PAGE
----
This Month

The Wallace Nutting Library

Ask Granny

Antiques Shopping Guide


Compiled by Bruce Gventer


What follows is a random assortment of art and antiques related websites that we have visited and enjoyed in the last few weeks. Your discoveries and suggestions are always welcome. Send them to bgventer@bcn.net

Something for Nutting


Recognize anyone? The Wallace Nutting Library
is trying to identify these workers for Wallace Nutting


One of Nuttings chairs.

Author Wallace Nutting produced fine crafted furniture and hand painted photographs; now he even has his own collectors club. Wallace Nutting employed as many as two hundred girls to color his black and white photographs. The workers followed instructions from Nutting as to which colors to apply. The Wallace Nutting Library is trying to identify the women Nutting employed as colorists.

The Wallace Nutting Furniture Company was very proud of its craft work. Hung in the workshop was a sign saying "Let nothing leave your hands til you are proud of it."

This site is very well-illustrated with photographs of Nutting's furniture, photographs, and books. It offers many examples of Nutting's signature and furniture markings for you to compare. You can learn much here.

And if that's not enough...


An example of an authentic Nutting signature

Here is another site dedicated to Nutting. This one offers a chat room, event listings, and links to other Nutting sites. This site has almost 200 pictures by Nutting and offers writings from Nutting's journals. Many other companies copied Nutting's photographs and sold them to the public. Some sold the photographs as their own; others gave Nutting the credit.

Wallace Nutting (1861-1941) attempted to record "that old life in America, which is rapidly passing away." He published many books on the subject. Complete book listings can be found on both of these sites.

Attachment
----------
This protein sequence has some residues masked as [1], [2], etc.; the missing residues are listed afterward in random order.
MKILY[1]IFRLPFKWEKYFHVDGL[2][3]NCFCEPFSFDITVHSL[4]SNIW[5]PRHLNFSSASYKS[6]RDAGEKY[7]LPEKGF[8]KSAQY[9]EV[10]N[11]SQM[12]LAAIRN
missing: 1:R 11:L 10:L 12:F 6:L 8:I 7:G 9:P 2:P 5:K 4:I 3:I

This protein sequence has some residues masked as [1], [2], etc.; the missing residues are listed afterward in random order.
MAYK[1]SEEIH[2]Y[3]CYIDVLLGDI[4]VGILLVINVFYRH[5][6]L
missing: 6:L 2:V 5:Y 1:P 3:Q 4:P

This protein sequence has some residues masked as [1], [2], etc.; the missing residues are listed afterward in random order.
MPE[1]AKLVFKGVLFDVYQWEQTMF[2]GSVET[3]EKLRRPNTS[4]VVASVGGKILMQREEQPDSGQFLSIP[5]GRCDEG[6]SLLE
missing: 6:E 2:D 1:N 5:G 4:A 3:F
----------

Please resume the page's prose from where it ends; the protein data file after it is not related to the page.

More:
Ask Granny


Granny, the sites logo

This is a good, general collectible site that offers articles, tips, and auction information. The articles are informative and include these subjects: the world of ANRI, Aunt Jemima, Schroeder's Medalta (art pottery), Dragonware, Thomas Murphy Companies calendars from Red Oaks, Iowa, Palmer Cox's Brownies, C.M. Russell (the cowboy artist), and Punkinhead.

On the site you will find tips such as: "To test if an item is Bakelite, try rubbing with a cotton swab dipped in a glass cleaner containing ammonia. Bakelite will stain the swab a bright orange/yellow color. Be sure to rinse piece afterwards." Or this one: "If people tape prices, etc. on glass/ceramic items, the residue can often be removed with peanut butter. Rub on with your finger, remove with a paper towel and wipe."

Also provided are tips on auctions, along with links to auctions and other collecting sites. Granny provides a pay for appraisal service too. Unfortunately, Granny is in the hosptial right now, so this service is temporarily suspended. Get well soon, Granny.

Want to shop and need a guide?


This site offers listings by shop and specialties. Small listings are free, but paid ads are accepted as well. The shop locator provides a geographical shopping guide to antiques and collectibles shops, malls, centers, co-ops, galleries, and other antiques/collectibles-related businesses. You can click on an image map of the United States or choose the state or country you want to go to.

The specialties cover everything from advertising collectibles to world's fair collectibles and much in between. You are sure to find your interest here.

The site provides an events calendar and a link to another site for collectors called http://www.whaticollect.com/ This site is set up as a community for collectors. You can choose the category of collectibles you want to join, or start your own. The down side to this collectors site is that it has those annoying pop-up windows.

Is it real?


A genuine Staffordshire piece, sold at Sotheby's


Genuine Staffordshire piece, for sale by dealer John Read

The home page offers a choice of frames or no frames, but only the framed version works right now. A great site with tons of information, the most interesting of which are the articles on fakes and forgeries. The articles offer insights into how to tell whether the item is real or fake. Collectors should find this very useful.

Another feature of this site is the searchable art prices database. The search engine has over 16,000 art prices. The prices are gathered from pieces sold at auction houses and searches can be by artist, title, or subject.

Other offerings at this site include: searchable auction calendars, searchable fairs calendars, auction news, dealers news, fairs news, talking to the trade, a bookstore, auction reports, a buy & sell antiques section and dealer and fair directories. I think you will find this site useful for your research.